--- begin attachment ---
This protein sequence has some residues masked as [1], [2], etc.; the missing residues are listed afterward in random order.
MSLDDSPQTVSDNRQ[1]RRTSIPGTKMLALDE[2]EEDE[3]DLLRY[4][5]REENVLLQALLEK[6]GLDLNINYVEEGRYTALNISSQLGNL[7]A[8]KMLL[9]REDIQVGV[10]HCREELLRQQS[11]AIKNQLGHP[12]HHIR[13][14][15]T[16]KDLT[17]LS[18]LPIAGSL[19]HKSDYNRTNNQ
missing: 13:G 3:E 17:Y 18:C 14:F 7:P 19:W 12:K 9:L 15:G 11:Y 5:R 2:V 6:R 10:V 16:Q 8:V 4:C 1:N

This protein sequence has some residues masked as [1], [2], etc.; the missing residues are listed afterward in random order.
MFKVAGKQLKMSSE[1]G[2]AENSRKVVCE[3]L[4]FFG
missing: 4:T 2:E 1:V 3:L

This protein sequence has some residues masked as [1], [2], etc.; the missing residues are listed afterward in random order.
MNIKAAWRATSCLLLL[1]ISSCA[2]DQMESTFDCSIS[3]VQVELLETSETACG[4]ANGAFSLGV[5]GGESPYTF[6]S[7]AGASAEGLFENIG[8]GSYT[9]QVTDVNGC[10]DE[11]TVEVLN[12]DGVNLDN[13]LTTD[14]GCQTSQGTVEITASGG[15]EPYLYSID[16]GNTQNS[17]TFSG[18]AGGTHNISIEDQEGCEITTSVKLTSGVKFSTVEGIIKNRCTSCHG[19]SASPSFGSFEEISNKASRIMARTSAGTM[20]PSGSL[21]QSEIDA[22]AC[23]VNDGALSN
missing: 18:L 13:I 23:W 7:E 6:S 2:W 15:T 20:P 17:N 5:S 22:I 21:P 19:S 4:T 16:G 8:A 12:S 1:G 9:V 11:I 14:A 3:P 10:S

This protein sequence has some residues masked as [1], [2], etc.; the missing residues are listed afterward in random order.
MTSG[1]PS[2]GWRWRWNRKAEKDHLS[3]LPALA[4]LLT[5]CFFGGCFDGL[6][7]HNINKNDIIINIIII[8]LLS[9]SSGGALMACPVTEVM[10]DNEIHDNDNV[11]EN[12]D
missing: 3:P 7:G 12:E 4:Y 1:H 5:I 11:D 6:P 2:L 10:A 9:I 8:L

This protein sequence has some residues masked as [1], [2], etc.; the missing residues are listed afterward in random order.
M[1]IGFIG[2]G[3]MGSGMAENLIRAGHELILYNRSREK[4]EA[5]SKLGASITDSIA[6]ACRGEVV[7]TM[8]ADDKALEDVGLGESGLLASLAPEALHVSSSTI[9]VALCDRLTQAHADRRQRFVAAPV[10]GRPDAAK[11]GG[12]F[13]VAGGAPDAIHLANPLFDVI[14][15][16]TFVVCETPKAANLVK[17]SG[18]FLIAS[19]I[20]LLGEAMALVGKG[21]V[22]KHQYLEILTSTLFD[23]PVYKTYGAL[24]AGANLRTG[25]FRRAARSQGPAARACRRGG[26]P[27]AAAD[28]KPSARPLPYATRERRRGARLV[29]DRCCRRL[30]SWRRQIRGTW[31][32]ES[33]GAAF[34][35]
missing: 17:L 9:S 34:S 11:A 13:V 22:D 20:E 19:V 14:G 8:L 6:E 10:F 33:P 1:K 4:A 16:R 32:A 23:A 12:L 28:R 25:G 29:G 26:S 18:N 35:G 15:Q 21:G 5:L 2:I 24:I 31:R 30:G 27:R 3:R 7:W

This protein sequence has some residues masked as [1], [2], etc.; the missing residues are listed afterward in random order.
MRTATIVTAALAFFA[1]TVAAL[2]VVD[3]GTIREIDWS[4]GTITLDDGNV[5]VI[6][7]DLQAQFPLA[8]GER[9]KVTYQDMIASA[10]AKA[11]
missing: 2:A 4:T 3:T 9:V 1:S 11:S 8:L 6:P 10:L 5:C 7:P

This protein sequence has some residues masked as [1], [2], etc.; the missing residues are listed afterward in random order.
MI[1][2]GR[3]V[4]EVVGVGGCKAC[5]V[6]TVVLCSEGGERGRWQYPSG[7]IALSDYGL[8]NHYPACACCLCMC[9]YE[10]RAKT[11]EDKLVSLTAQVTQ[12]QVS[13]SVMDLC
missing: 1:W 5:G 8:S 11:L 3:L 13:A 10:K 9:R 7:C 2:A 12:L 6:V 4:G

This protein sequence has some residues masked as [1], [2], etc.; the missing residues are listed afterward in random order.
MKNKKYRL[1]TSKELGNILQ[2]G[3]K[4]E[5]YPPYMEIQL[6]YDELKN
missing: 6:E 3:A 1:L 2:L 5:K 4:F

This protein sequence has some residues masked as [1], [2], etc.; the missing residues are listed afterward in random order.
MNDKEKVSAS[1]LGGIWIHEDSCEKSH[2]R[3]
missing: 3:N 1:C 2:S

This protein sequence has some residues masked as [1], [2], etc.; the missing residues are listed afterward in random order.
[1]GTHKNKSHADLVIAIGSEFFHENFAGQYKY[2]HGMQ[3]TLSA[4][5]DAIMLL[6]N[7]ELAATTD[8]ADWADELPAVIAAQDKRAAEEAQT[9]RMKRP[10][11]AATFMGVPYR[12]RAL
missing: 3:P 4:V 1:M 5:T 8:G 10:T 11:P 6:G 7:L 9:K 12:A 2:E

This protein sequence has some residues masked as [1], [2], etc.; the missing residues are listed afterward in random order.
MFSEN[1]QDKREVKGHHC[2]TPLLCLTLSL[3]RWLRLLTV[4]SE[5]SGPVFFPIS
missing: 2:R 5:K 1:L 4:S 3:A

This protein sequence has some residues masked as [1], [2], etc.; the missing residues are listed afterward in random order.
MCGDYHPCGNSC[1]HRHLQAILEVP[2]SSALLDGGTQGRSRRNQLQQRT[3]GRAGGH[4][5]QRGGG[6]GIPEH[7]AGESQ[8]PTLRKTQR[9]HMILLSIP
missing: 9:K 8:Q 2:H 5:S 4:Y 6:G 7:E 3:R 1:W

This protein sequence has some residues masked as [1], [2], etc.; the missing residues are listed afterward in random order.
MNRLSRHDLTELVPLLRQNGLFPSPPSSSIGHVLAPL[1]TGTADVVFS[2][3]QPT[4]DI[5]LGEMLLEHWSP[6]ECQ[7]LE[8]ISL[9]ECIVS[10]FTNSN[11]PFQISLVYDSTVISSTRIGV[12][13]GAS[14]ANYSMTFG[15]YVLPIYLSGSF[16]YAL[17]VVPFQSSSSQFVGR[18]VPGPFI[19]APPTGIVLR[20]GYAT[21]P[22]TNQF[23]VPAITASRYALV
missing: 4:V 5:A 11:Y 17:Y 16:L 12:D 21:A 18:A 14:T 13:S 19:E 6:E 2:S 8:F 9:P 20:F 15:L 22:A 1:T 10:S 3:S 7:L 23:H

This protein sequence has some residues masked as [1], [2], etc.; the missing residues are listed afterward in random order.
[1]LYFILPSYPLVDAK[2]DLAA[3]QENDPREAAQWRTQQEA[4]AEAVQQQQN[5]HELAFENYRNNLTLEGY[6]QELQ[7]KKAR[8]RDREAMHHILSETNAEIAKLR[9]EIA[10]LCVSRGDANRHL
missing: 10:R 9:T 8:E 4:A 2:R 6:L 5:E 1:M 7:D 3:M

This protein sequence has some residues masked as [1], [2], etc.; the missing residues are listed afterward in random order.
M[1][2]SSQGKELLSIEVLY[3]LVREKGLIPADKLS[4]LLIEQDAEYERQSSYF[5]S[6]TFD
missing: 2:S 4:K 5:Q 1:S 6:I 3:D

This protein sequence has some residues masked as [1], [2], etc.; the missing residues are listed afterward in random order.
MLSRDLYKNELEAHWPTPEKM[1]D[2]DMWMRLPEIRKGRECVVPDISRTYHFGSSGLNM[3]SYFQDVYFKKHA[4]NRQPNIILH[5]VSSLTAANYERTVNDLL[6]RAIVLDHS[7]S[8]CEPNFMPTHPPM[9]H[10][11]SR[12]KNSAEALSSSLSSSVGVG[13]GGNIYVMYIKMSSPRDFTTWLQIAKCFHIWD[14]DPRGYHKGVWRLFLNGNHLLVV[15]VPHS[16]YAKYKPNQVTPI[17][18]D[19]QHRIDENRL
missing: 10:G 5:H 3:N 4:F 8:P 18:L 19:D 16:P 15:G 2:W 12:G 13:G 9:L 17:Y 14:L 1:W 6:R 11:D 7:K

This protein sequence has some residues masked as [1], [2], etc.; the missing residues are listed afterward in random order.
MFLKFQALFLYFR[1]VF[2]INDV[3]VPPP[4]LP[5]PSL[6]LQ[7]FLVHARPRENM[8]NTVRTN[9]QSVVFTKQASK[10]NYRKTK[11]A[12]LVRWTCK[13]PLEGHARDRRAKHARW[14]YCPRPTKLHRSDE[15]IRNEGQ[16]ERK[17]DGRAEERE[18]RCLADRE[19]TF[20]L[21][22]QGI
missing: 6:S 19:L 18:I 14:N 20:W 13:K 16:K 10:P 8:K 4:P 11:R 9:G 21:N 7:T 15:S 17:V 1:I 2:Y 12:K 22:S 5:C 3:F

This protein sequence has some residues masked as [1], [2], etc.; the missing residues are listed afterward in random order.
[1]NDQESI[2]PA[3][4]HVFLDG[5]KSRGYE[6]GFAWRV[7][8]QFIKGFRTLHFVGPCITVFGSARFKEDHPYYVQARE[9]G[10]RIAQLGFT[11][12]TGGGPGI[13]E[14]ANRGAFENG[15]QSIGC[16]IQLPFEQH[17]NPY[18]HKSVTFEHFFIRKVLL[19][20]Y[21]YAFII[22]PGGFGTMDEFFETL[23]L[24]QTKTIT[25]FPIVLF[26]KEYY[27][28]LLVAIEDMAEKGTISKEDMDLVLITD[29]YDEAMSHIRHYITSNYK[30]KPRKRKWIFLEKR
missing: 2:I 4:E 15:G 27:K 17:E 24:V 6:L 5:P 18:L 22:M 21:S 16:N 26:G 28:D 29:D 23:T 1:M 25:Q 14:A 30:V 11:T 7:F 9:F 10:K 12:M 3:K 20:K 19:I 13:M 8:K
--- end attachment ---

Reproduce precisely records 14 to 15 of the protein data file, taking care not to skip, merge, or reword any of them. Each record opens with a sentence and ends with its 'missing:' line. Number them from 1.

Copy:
This protein sequence has some residues masked as [1], [2], etc.; the missing residues are listed afterward in random order.
[1]LYFILPSYPLVDAK[2]DLAA[3]QENDPREAAQWRTQQEA[4]AEAVQQQQN[5]HELAFENYRNNLTLEGY[6]QELQ[7]KKAR[8]RDREAMHHILSETNAEIAKLR[9]EIA[10]LCVSRGDANRHL
missing: 10:R 9:T 8:E 4:A 2:R 6:L 5:E 1:M 7:D 3:M

This protein sequence has some residues masked as [1], [2], etc.; the missing residues are listed afterward in random order.
M[1][2]SSQGKELLSIEVLY[3]LVREKGLIPADKLS[4]LLIEQDAEYERQSSYF[5]S[6]TFD
missing: 2:S 4:K 5:Q 1:S 6:I 3:D